Again, sorry about the long wait. It’s been a long time since my last post, and not too many exciting things have happened. Except for the fact that I am constantly meeting amazing people. So far, I’ve met young, unmarried doctors who switch working on oil rigs and hospitals every month, writers of inspirational books, poets with crazy hair and outrageous generosity, mothers of autistic children who are famous only for their dedication to making their children’s lives easier, and young women who will one day change the face of Indonesia by teaching others
It seems that I have been taught more than I have been teaching. I’m seeing so many examples of what could have been my life and what I could have been given but wasn’t. I’ve said that I don’t know how many times, but it’s as true and as prevalent as ever.
I think of the laziness I’ve seen in Americaand how it’s almost always coupled with wealth or a high standard of living. It is so easy to be comfortable and ignorant when you have everything you need and desire within arm’s reach. There’s no reason for change, perhaps, not even a fear that, in seconds, you could lose it all.
There are children in my village whose middle school education depends on whether or not their families can pay $100 for it (maybe even less). Middle school education. There are adults in my village who only attended elementary school because their families could not support the next stage of their education. There are people here who, shockingly, do not have food to eat or do not have money to buy food and so live off what they can find in the forests of the mountain. Luckily, it’s covered with fruit trees, rice and vegetable fields. However, I’m not sure about the harvesting regulations so I’m not sure if they steal or if they have rights to it. I hope that it doesn’t matter.
I’ve lived in Indonesia for over four months and for the most part, it has become biasa (usual).
I’m used to the hole-in-the-ground toilets, dumping ice cold water on my body every morning, eating the same stewed leaves, tofu, and fried tempe with rice every day for almost every meal, and attributing all changes in my body, better or worse (and darlin’, there have been both), to said diet. I’m still not used to the terror that walking on the road brings. I really am terrified of the traffic. But I find myself falling more and more in love with the chaos and attitude of the people here…which are so relaxed in response to the chaotic atmospheres, but yet, so aware as well.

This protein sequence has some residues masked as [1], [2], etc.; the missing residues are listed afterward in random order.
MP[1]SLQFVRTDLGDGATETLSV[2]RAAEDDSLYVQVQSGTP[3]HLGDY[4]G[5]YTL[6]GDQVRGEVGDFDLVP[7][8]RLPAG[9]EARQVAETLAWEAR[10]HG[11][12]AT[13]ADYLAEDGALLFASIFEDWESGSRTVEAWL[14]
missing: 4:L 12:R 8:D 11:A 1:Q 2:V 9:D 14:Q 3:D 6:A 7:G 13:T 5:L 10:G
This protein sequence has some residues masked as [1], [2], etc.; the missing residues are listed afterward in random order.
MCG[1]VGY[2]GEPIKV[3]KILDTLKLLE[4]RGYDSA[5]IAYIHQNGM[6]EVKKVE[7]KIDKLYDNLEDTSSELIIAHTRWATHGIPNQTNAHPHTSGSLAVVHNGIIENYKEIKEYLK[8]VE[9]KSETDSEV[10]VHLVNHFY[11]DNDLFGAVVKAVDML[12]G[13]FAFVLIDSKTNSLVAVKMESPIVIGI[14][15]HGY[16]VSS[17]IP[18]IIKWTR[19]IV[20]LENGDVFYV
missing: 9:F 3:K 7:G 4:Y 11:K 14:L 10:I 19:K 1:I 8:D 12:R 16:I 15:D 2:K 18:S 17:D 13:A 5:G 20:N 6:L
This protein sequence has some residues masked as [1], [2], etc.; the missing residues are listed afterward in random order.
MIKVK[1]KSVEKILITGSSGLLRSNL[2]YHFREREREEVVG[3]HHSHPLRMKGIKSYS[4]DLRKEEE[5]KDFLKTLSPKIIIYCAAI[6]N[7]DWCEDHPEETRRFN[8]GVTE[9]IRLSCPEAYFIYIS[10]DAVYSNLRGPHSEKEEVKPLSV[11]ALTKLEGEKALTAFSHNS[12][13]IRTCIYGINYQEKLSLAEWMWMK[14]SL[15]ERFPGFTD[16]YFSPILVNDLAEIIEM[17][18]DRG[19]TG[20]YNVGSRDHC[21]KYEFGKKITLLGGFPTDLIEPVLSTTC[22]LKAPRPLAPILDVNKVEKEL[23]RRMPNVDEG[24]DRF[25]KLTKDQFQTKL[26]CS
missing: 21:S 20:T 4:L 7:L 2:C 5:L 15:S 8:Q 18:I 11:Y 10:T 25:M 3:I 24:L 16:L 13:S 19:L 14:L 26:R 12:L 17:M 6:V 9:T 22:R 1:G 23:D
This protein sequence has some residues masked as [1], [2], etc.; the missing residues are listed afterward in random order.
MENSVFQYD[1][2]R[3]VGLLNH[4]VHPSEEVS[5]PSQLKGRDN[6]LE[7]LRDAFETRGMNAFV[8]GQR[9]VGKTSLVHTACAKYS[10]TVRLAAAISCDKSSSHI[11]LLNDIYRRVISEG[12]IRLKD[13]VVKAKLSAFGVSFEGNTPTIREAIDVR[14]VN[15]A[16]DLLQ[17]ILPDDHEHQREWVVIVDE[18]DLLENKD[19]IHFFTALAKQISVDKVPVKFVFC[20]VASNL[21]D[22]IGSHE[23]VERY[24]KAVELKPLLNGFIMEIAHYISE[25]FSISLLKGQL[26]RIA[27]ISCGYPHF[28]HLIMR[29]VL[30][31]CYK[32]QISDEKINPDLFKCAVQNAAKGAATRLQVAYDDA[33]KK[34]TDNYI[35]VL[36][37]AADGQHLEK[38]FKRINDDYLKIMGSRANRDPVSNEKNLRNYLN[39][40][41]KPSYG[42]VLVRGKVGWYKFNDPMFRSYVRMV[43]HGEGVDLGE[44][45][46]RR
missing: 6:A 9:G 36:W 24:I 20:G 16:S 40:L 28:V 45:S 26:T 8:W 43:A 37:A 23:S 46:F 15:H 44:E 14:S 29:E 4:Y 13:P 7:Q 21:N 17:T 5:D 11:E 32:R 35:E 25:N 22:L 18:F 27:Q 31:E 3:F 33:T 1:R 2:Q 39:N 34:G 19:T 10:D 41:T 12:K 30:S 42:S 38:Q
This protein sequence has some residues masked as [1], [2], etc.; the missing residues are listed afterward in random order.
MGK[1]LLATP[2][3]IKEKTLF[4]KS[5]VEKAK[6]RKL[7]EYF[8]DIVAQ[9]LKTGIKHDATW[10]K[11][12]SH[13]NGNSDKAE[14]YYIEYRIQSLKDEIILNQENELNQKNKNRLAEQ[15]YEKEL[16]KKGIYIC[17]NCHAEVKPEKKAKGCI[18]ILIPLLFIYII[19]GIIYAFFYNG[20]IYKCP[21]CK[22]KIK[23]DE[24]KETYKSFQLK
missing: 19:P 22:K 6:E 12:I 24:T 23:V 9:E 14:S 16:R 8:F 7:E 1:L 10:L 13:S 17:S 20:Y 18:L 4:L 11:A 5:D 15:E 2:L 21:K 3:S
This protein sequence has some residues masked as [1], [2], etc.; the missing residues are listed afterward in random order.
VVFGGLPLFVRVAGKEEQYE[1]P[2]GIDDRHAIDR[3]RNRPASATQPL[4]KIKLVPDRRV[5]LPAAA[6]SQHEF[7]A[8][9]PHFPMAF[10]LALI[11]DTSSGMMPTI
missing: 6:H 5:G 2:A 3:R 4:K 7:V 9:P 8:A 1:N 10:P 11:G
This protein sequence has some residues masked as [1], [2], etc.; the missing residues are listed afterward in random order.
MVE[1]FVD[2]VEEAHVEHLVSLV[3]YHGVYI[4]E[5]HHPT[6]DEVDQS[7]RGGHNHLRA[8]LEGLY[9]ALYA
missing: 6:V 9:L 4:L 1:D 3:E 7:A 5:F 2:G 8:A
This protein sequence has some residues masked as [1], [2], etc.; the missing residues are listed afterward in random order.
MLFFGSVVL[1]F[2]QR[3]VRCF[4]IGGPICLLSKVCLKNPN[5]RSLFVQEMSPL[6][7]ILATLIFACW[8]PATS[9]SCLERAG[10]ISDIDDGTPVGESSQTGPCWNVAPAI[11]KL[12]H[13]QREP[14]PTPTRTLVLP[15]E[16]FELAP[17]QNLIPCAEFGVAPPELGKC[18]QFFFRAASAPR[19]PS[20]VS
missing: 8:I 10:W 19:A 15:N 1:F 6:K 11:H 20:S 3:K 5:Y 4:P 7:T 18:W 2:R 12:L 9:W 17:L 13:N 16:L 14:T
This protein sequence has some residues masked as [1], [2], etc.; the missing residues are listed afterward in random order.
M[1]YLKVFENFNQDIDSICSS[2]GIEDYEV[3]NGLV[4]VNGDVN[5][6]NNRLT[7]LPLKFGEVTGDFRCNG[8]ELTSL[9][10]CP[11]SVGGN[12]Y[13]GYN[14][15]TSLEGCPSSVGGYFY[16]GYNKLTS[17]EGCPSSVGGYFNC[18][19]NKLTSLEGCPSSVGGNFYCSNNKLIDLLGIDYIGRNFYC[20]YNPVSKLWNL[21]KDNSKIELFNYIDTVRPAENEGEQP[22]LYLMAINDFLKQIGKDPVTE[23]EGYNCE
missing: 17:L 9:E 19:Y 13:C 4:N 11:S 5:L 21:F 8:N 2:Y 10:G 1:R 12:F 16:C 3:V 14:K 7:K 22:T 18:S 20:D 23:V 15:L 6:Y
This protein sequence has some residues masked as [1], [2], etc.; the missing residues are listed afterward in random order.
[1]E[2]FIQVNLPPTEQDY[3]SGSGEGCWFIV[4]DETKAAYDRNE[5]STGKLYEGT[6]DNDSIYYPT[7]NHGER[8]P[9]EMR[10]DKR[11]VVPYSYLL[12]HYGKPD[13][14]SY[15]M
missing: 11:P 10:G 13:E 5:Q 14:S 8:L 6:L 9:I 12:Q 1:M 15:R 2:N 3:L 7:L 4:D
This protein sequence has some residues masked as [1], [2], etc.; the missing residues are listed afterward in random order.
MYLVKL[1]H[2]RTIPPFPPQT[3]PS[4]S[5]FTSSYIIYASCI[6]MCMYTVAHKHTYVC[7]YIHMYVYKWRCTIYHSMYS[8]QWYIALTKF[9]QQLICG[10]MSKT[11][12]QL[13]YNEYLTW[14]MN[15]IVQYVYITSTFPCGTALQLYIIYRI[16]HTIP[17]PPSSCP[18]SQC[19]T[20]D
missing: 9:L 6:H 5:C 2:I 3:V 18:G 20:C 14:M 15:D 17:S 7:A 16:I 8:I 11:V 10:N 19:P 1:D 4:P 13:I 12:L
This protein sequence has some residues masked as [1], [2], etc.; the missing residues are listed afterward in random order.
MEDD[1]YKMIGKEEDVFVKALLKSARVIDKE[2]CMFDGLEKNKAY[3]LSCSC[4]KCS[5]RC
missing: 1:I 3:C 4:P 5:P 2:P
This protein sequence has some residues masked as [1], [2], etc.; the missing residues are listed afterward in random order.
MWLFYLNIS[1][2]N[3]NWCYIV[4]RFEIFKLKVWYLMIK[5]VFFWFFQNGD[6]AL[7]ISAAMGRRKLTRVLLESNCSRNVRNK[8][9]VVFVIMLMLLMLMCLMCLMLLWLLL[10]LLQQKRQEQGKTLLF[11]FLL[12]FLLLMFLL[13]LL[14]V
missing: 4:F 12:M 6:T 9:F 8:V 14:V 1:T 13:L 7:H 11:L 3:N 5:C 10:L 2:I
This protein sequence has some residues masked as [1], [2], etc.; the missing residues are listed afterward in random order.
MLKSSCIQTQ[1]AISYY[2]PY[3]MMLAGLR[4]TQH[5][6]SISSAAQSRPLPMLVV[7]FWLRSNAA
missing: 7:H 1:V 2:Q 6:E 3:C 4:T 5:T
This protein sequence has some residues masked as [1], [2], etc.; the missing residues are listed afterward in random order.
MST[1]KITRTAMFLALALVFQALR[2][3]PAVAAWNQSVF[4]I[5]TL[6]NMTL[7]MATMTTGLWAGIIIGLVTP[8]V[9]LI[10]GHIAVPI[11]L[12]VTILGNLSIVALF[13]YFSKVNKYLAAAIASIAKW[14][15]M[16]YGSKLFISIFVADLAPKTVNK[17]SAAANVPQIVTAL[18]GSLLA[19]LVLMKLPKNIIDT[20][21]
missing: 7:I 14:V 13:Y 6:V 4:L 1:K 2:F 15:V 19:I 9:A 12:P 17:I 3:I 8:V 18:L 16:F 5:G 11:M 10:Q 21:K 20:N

I can’t explain it, but I know I wish I was more like these people, who have so little and yet are blessed with such rich souls.
The shell-shocked feeling of displacement and disorientation only comes when I try to analyze my surroundings. It’s something I do a lot and have done my entire life (its lead me to some interesting places and put me in some interesting situations).
It usually happens when I venture out to the main city to watch a movie or walk around the mall. Walking into cleanly tiled floors and seeing the escalators, expensive coffee shops, busy arcades and sparkling jewelry stores (not to mention the fashionably dressed elite that prowl the stores)…I need only to look down at the ruin of my sandals (and, ahem, toenails) to remind myself I just came from a village that is surrounded by rice fields and covered in palm trees. In a lot of ways I feel like an imposter when I go to the mall, like I’m in another world that I’m not supposed to be in, and if I’m caught, they’ll take me back to the mountain.
The interesting thing about this specific mall-I should say the thing that drives me absolutely crazy about this mall, is its location. If you ride the many escalators to the top floor, you’ll find a crowded, cramped cafeteria with a small outdoor terrace/balcony. Now, maybe it’s there because of the amazing view that can be seen from it, but the truth is the only thing you can see is the dilapidated state of the many houses that surround the mall, a square of concrete in which barefoot kids play soccer, and maybe you’ll get the feeling that this sparkly, modern, metallic leviathan of a building is a little out of place…and so is the 5 star hotel that was built into the mall While you’re enjoying a meal that is almost as expensive as the ones you might eat in the states, right under you people are eating meatballs out of plastic bags. In another mall, not 10 minutes away, there are beggars that sit outside the entrance of the mall with their hands outstretched and their eyes clouded by cataracts.
I don’t mean to constantly rant about this…it just bothers me so much that in the same place there are gigantic, money eating houses, there are slums of houses just made of brick and bamboo, obscenely cube shaped and filthy. It bothers me that I very rarely see any middle class. Most people I see are either wealthy or poor.
I wonder if they see each other or if they blame each other (the rich and the poor). What does the man in the Armani suit and Tag Huer watch think of the man with broken shoes and disintegrating clothes?
It bothers me that I don’t see charities or soup kitchens. It bothers me that there are just so many people inIndonesiathat it’s easy to see why people often shoo away the beggar. There are just so many of them.
Every time I think too much on this my thoughts become jumbled and confused, to the point that I just want to give up and go to bed.
It’s hard for me to accept all of this and I don’t understand the people who just don’t think about the thousands of hungry, homeless, and sick people. It’s easier to ignore than to face it.
In other news, I’m going home in about 7 weeks. I honestly cannot wait to see everyone, but I’m shocked at how quickly the time has passed.
Probably because I update once every two months!!!
Sorry!! I’ll be better!
Sampai Jumpa. Semoga semua yang baik.